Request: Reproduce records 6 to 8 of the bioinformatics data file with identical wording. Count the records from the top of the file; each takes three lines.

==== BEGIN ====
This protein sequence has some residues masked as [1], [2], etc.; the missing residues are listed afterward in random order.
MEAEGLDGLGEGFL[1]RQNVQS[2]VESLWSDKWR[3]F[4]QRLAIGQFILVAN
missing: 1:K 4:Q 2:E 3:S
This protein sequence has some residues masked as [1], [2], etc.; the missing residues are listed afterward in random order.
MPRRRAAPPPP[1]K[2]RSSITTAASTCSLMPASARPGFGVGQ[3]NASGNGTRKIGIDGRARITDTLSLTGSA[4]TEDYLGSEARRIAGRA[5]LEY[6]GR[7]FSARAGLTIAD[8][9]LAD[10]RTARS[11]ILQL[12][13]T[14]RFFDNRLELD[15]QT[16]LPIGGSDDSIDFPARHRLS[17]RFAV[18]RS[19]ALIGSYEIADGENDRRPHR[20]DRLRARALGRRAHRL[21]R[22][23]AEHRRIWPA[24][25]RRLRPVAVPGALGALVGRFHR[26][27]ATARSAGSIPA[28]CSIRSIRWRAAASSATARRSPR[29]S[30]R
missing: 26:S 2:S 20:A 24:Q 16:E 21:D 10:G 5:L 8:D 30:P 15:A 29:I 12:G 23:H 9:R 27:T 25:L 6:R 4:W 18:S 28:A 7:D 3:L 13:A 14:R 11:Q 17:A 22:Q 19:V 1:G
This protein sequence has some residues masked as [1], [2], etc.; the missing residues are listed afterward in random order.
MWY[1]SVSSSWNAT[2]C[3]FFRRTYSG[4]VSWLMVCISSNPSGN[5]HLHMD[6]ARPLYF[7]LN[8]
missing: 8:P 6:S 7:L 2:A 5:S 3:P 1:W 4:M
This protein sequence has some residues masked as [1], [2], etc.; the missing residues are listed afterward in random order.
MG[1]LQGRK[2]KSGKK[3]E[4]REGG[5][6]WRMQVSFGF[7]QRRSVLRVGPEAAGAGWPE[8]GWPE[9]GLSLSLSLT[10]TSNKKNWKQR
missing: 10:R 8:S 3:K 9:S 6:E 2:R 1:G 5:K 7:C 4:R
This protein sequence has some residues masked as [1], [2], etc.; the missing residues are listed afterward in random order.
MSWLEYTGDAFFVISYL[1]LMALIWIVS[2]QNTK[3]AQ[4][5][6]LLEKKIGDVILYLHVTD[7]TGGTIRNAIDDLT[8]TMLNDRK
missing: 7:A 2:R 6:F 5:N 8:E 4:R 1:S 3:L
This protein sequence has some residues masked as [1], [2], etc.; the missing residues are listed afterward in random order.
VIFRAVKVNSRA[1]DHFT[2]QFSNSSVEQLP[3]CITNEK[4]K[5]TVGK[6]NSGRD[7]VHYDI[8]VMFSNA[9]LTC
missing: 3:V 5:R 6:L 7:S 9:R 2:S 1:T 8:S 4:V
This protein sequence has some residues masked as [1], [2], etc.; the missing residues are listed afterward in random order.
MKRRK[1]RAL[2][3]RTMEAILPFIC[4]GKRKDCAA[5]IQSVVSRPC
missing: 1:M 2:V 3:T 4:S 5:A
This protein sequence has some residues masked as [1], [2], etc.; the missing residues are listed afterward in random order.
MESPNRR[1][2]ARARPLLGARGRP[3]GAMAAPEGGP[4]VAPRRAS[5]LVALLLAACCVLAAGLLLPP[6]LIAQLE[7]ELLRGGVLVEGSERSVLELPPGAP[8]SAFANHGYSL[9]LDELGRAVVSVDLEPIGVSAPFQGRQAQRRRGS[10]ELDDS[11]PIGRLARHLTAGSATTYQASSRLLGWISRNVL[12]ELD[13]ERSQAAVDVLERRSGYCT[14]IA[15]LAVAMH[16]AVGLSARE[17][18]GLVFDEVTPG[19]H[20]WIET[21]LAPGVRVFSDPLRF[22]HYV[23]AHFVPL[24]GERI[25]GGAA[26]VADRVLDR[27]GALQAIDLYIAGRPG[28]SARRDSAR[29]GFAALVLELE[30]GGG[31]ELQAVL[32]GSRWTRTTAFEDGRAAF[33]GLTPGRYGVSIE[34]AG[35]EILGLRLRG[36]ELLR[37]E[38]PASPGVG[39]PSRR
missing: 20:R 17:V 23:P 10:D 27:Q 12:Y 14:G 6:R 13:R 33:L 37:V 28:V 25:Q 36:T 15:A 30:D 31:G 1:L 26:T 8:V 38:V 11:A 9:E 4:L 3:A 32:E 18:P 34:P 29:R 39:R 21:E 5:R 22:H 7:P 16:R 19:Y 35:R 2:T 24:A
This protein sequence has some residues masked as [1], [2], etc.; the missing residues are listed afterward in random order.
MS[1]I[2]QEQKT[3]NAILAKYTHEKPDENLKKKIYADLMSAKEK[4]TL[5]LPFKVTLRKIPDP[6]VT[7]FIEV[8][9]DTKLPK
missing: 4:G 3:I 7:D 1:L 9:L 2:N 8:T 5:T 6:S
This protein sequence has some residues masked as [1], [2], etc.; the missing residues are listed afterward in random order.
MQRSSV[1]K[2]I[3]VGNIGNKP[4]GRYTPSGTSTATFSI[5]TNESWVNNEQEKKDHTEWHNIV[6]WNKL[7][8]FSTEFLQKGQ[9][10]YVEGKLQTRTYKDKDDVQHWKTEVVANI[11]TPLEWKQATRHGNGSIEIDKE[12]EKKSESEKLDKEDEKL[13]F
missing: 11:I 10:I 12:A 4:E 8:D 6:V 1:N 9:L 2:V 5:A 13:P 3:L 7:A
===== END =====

This protein sequence has some residues masked as [1], [2], etc.; the missing residues are listed afterward in random order.
VIFRAVKVNSRA[1]DHFT[2]QFSNSSVEQLP[3]CITNEK[4]K[5]TVGK[6]NSGRD[7]VHYDI[8]VMFSNA[9]LTC
missing: 3:V 5:R 6:L 7:S 9:R 2:S 1:T 8:S 4:V
This protein sequence has some residues masked as [1], [2], etc.; the missing residues are listed afterward in random order.
MKRRK[1]RAL[2][3]RTMEAILPFIC[4]GKRKDCAA[5]IQSVVSRPC
missing: 1:M 2:V 3:T 4:S 5:A
This protein sequence has some residues masked as [1], [2], etc.; the missing residues are listed afterward in random order.
MESPNRR[1][2]ARARPLLGARGRP[3]GAMAAPEGGP[4]VAPRRAS[5]LVALLLAACCVLAAGLLLPP[6]LIAQLE[7]ELLRGGVLVEGSERSVLELPPGAP[8]SAFANHGYSL[9]LDELGRAVVSVDLEPIGVSAPFQGRQAQRRRGS[10]ELDDS[11]PIGRLARHLTAGSATTYQASSRLLGWISRNVL[12]ELD[13]ERSQAAVDVLERRSGYCT[14]IA[15]LAVAMH[16]AVGLSARE[17][18]GLVFDEVTPG[19]H[20]WIET[21]LAPGVRVFSDPLRF[22]HYV[23]AHFVPL[24]GERI[25]GGAA[26]VADRVLDR[27]GALQAIDLYIAGRPG[28]SARRDSAR[29]GFAALVLELE[30]GGG[31]ELQAVL[32]GSRWTRTTAFEDGRAAF[33]GLTPGRYGVSIE[34]AG[35]EILGLRLRG[36]ELLR[37]E[38]PASPGVG[39]PSRR
missing: 20:R 17:V 23:P 10:D 27:Q 12:Y 14:G 6:R 13:R 33:L 37:V 28:V 25:Q 36:T 15:A 30:D 31:G 1:L 26:T 8:V 38:V 11:A 9:E 4:L 3:A 32:E 18:P 34:P 29:R 39:R 21:E 5:R 22:H 7:P 16:R 19:Y 35:R 2:T 24:A